However, there is a big difference between invitations and uptake. This is where the gap is: uptake nationally is shy of 50%. “That’s where we clearly need to do more,” admits Waterall, adding that it is “important” Public Health England looks at “how we can continue to work with local authorities to increase uptake”.
A starting point might be investigating why the uptake gap is so large. The answer, says Waterall, could be “a range of factors”. An obvious one is accessibility, he says: “That’s something we need to look at, and there are fantastic examples across the country.”
He cites the case of Cornwall, where the local council ran a scheme to encourage fishermen – who are at particularly high risk of poorer health outcomes when compared to the general population – to attend an NHS Health Check, by working with the industry to offer them in locations and at times that worked for the target audience. The campaign was such a success it was acknowledged in an event at the House of Lords, and run again in April this year.
The accessibility issue is one that overlaps with another uptake factor for investigation: which patients are attending, and which not. As Waterall puts it: “What we’re interested in is who’s taking it up.” This is more positive: the Queen Mary study indicated higher uptake among deprived communities.
“You often see a social gradient in terms of usage. That’s not happening with health checks,” Waterall says. “I think that’s because there has been very strong public health leadership with the programme and they are trying to target the people that need it most,” he adds.
Another factor in uptake is the messaging used to promote the NHS Health Check, something that Waterall and nurses agree is confusing for patients, particularly in the context of wider NHS messaging.
For example, says Waterall, NHS Health Check is asking patients to attend even though they feel well; this is at odds with other pleas for patients to use services only if they need them, to avoid strain on an already overburdened system.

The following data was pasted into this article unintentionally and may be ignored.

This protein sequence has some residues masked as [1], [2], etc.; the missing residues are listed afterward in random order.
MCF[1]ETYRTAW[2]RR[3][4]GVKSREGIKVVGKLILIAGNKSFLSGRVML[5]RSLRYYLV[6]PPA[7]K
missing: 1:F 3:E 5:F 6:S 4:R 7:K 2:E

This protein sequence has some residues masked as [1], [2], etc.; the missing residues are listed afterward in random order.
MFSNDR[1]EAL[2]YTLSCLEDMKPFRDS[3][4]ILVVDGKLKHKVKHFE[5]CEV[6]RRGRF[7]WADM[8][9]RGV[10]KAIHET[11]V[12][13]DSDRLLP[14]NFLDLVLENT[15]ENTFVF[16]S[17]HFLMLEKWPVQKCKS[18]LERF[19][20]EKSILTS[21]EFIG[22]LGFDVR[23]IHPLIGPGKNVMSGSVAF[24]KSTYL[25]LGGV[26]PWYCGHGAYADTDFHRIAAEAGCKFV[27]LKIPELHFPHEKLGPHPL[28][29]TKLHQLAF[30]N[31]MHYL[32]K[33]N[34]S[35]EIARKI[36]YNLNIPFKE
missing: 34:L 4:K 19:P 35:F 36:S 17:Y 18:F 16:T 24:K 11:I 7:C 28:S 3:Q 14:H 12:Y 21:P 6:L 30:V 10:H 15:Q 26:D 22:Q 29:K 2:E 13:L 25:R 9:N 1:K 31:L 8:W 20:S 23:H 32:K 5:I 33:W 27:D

“It is contradictory to some of the messages we have had in the past,” says Waterall.
Kathryn Yates, the Royal College of Nursing’s lead on primary, community and integrated care, agrees: “The information to engage people with the process lacks a bit of lustre.”
One issue, Yates says, is the range of settings and practitioners that can offer the health check – from doctors, nurses and healthcare assistants in general practices, to pharmacists, other allied healthcare professionals and other community settings.
“There’s a range of practitioners doing this, and a range of settings, and I think for choice that’s brilliant,” Yates explains, “but I also think about consistency.”
Louise Brady, clinical and strategic development lead in practice nursing for Manchester clinical commissiong groups (CCGs) and a practice nurse in Manchester, agrees. “The proliferation of roles has become more confusing for patients.”
Brady also notes that patients are confused about why the service is necessary. “I don’t think the public are absolutely clear when they get a letter inviting them to an NHS Health Check… as to the full reason why. I don’t think we’re communicating risk very well.”
One sticking point here is individual versus population health, and the wider implications of ill-health risk for NHS capacity and finance. Waterall suggests there could be more information about why identifying early risk factors will avoid future cost to the NHS. “But that’s quite a complex message to get across to the public,” he says.
Overall, though, Brady says, patients should be given more, and clearer, information. “From a nurse’s point of view there needs to be more PR and information about the NHS Health Check from Public Health England specifically targeted at patients.”
Yates agrees: “It’s a brilliant concept and it’s got opportunity but how it’s being marketed and delivered could do with further explanation incorporating user feedback.”
And what about the effectiveness of the health checks themselves?
Another element of the NHS Health Check (after at-scale risk assessment, awareness and management) is intervention where necessary, points out Waterall. Sometimes this will be clinical, for example antihypertensive medicines, but more often it will be signposting to support for behavioural change.